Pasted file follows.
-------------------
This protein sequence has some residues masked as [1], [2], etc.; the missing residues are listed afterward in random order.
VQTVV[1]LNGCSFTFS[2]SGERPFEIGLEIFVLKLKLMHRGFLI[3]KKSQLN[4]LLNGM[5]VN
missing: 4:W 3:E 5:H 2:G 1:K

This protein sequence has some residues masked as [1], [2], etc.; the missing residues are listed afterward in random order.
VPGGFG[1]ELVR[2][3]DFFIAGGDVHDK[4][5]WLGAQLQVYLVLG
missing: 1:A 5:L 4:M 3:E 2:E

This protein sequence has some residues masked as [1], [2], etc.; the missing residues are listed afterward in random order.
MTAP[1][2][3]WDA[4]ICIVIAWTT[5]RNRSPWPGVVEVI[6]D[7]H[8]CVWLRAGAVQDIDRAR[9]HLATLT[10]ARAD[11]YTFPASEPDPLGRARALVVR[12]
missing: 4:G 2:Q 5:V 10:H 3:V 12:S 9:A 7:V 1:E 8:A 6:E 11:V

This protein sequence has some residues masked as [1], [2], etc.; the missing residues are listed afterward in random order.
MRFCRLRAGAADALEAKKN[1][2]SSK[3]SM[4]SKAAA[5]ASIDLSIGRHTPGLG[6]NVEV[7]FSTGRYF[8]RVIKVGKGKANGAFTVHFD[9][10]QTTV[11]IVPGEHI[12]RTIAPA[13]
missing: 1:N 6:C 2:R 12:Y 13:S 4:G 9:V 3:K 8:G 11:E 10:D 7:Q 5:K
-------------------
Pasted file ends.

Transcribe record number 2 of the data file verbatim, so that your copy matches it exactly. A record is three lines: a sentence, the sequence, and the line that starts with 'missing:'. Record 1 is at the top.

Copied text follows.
This protein sequence has some residues masked as [1], [2], etc.; the missing residues are listed afterward in random order.
VPGGFG[1]ELVR[2][3]DFFIAGGDVHDK[4][5]WLGAQLQVYLVLG
missing: 1:A 5:L 4:M 3:E 2:E